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Top-Rated TV Show in India Proves Corporate Lawyers Have Talent
The American Lawyer
Ah, Friday night. Time to kick back and relax. Hey, "The Firm" is on. Corporate lawyers talking about corporate law. Great show. Tonight, Jeff Smith of Cravath is talking about SEC rules on climate change disclosure? Excellent."
That imaginary train of thought doesn't come from "The Twilight Zone." No, it's from India, where "The Firm: Corporate Law in India," airing on TV18, is all the rage.
We're not aware of another television show of its kind: a half-hour news-and-discussion program where corporate lawyers talk about the technical details of their work. And despite a steady diet of features like the examination of the public offering by India's biggest power company, the two-year-old show is the top-rated new program in its time slot.
Menaka Doshi, the show's host and editor, attributes the show's success to the relative newness of India's participation in the global deal economy. She still recalls the novelty, in 1999, of the domestic company Tata Tea Group's heavily financed acquisition of Britain's The Tetley Group Ltd. "It was the first time the phrase LBO appeared in Indian newspapers," says Doshi. "Many people weren't sure what it meant." Since then, Tata has become a global player, and interest -- at home and abroad -- in the booming Indian economy has only grown. That surge has been accompanied by debate about what the proper legal and regulatory environment should be. Those subjects are prime topics on the show. "Policy is not as evolved in India," says producer Isha Dalal. "There are a lot more differences of opinion on policy issues."
Comparing Indian laws and regulatory approaches with American or European models is also a staple. And big-name western lawyers, some quite press-shy at home, have eagerly obliged "The Firm" with appearances. Sort of like Harrison Ford advertising Kirin beer in Japan.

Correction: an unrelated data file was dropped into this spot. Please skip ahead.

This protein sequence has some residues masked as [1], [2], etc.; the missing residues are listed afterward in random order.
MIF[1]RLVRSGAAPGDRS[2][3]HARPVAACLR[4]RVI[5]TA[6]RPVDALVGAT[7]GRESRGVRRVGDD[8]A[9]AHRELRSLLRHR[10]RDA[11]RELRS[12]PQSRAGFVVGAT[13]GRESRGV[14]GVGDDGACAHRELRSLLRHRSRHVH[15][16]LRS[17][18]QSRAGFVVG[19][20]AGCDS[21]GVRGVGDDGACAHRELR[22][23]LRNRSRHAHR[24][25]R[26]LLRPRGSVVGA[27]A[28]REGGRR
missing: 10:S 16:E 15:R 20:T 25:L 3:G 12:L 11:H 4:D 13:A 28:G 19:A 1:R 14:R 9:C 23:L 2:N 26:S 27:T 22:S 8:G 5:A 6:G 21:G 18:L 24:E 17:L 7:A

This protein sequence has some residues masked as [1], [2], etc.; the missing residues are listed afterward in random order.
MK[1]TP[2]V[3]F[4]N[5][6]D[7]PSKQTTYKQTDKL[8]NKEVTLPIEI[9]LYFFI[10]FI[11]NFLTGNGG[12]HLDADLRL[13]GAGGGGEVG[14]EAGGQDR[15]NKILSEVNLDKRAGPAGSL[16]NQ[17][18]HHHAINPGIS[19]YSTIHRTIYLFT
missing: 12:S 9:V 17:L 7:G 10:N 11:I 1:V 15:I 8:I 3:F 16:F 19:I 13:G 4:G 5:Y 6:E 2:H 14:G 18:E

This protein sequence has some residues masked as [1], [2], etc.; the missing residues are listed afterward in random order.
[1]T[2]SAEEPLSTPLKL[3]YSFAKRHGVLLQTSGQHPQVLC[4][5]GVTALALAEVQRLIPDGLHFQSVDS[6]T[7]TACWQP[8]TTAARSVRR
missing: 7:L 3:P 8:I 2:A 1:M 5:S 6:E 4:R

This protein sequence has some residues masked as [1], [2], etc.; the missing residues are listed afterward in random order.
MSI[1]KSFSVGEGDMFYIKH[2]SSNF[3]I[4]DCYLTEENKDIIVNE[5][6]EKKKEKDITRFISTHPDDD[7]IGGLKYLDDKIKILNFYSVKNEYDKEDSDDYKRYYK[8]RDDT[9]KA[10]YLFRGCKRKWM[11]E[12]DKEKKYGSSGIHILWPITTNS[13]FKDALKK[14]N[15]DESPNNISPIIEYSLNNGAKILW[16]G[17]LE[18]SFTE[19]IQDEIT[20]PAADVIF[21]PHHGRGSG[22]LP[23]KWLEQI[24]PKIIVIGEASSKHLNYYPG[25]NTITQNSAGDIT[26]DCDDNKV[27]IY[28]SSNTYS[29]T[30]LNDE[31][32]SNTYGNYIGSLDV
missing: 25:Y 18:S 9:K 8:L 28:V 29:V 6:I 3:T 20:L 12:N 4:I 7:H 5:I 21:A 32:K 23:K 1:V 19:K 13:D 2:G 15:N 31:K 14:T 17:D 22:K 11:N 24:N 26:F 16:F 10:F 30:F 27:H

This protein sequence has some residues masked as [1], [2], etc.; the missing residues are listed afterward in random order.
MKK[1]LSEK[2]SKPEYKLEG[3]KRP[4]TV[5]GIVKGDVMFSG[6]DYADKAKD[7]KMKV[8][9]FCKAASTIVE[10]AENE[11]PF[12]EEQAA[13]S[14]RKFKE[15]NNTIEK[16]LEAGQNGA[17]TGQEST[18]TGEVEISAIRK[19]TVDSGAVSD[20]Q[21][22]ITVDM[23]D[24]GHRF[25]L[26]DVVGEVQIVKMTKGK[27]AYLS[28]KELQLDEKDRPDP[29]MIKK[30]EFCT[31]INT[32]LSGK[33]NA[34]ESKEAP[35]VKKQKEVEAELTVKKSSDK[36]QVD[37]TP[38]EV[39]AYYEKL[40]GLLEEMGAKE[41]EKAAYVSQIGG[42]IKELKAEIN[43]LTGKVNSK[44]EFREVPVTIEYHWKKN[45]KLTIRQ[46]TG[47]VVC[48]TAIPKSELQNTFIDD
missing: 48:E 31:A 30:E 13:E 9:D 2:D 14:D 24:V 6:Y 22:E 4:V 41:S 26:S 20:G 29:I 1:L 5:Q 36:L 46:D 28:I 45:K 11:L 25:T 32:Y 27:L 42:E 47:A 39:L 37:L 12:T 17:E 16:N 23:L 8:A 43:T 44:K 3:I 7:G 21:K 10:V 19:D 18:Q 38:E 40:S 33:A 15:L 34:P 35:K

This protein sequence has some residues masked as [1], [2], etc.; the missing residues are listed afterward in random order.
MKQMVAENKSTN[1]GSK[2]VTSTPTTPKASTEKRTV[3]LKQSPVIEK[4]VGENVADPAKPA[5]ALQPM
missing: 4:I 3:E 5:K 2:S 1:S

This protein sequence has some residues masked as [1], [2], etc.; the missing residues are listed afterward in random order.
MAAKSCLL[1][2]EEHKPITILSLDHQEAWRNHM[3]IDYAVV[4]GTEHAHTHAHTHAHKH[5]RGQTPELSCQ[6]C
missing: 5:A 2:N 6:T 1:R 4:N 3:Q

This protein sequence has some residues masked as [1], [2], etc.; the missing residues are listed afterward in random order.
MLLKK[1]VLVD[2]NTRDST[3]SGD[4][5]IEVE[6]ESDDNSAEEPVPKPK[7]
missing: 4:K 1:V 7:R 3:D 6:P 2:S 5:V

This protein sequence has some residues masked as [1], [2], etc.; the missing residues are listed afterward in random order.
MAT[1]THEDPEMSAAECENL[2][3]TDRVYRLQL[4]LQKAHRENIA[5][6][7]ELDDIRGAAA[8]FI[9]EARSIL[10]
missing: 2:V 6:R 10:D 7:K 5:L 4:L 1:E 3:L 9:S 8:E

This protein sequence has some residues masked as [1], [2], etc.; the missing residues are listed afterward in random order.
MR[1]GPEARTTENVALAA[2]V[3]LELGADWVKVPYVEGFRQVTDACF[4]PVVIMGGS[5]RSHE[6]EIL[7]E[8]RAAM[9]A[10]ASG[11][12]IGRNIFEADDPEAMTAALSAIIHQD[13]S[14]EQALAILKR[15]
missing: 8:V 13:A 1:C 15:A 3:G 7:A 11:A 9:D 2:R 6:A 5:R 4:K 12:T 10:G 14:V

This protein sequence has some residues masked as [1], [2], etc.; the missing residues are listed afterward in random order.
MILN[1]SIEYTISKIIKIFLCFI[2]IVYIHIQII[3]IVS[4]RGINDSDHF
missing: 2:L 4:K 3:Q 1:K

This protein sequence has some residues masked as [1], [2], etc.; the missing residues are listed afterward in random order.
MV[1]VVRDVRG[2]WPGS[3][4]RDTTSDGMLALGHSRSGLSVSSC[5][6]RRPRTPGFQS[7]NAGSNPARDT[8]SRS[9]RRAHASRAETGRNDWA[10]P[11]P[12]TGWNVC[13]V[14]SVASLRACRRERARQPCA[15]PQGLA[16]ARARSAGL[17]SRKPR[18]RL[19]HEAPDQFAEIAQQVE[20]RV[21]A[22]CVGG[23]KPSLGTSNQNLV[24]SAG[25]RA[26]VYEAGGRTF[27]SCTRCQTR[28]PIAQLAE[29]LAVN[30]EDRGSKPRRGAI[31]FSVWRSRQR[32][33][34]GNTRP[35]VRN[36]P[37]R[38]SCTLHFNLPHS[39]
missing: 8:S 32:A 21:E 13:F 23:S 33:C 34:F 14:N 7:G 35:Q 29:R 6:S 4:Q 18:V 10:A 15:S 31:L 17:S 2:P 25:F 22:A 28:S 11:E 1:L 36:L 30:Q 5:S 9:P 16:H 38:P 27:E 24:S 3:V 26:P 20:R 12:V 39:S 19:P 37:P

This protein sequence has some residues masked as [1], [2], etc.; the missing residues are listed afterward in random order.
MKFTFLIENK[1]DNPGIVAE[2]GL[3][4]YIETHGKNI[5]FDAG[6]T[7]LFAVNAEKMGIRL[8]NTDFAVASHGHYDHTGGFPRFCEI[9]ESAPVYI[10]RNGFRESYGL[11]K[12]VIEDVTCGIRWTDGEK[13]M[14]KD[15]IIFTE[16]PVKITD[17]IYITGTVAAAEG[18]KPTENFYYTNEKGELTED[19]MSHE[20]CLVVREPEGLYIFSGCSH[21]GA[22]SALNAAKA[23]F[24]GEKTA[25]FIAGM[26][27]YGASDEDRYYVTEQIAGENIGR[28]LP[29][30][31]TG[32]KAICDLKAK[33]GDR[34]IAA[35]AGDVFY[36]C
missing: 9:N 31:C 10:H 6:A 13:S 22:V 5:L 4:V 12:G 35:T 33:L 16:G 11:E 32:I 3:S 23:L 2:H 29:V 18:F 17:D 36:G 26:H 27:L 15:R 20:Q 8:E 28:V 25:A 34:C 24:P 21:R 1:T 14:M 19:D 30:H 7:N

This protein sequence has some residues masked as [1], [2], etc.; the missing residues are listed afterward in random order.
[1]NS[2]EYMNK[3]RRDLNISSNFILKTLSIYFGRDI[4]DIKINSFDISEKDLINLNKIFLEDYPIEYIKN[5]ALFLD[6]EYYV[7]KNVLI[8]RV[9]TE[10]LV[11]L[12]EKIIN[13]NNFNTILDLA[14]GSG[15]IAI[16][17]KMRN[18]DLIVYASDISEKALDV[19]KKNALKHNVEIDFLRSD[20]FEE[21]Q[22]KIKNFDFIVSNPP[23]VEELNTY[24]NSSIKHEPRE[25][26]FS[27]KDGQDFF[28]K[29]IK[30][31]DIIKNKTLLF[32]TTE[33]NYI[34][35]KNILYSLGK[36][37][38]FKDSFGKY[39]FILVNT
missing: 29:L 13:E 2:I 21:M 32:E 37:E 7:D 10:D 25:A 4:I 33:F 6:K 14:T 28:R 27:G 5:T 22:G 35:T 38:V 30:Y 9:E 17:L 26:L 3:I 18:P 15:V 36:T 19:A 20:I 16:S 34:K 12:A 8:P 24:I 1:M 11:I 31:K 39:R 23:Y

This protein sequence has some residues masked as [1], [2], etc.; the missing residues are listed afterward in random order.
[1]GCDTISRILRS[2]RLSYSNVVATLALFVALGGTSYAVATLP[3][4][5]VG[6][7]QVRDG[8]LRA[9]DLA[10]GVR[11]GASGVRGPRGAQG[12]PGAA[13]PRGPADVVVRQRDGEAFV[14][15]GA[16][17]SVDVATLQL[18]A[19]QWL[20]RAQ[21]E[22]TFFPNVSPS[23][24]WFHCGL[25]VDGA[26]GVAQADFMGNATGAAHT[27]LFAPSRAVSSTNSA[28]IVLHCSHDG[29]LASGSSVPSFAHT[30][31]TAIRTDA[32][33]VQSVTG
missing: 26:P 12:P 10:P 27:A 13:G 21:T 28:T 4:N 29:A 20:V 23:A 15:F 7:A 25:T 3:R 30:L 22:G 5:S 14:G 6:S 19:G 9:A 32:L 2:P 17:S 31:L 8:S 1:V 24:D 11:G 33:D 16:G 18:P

An International Bar Association M&A conference held in Mumbai in February gave Doshi a chance to assemble a formidable western panel: Adam Emmerich of Wachtell, Lipton, Rosen & Katz; Peter King of Weil, Gotshal & Manges; and Christopher Saul of Slaughter and May. They joined top Indian bankers to discuss the outlook for merger activity in the coming year. Emmerich, who also appeared on "The Firm" last year, dished a bit on his client The Simon Property Group Inc.'s $10 billion hostile bid for rival mall company General Growth Properties Inc., but he did not respond to a request for comment for this article.
Other U.S. legal luminaries who have been on the show include former Securities and Exchange Commission Chairman Harvey Pitt and Harvard Law School professor David Wilkins, who turned up to discuss the future of the legal profession. One of the livelier shows aired in December, after the Bombay High Court ordered the closure of liaison offices belonging to three foreign law firms -- Ashurst, Chadbourne & Parke and White & Case.
Smith, the head of Cravath, Swaine & Moore's environmental practice, was contacted in New York in February. Although he had never seen or heard of the show, he was happy to appear. He was taped at CNBC's setup on the floor of the New York Stock Exchange. Despite his distance, Smith was struck by Doshi's probing, well-researched questions. "It seems they get a much deeper exploration of these issues than we get in this country," he says.
Western lawyers may lend a note of glamour to the show, but Indian lawyers are the staples. A frequent guest is Cyril Shroff, the head of India's largest law firm, Amarchand & Mangaldas & Suresh A Shroff & Co. One memorable show featured Shroff, who opposes swift liberalization of the Indian legal market, hashing out the issue with one of his biggest competitors, Zia Mody of AZB & Partners, who is generally more supportive of opening the market. Her firm has an alliance with British legal giant Clifford Chance.
Resources for "The Firm" are scarce. CNBC has an affiliation with the channel, but because of restrictions on foreign ownership of media, it is limited to branding and content-sharing. The show is literally the work of just Doshi; Dalal, a 2007 Haverford College graduate; and a co-producer, Arun Nair. They do all their own legwork and research, then produce the show back at the studio, in Mumbai's bustling Lower Parel district.
"We recognize this is a niche audience," says Doshi. Back in New York, Smith wonders if a similar show couldn't find its niche in the United States. "I think there's certainly a market for it," he says. But he admits that his record for picking popular success is not great. When he heard about "American Idol," he recalls, "I thought, a singing competition? Who's going to watch that?"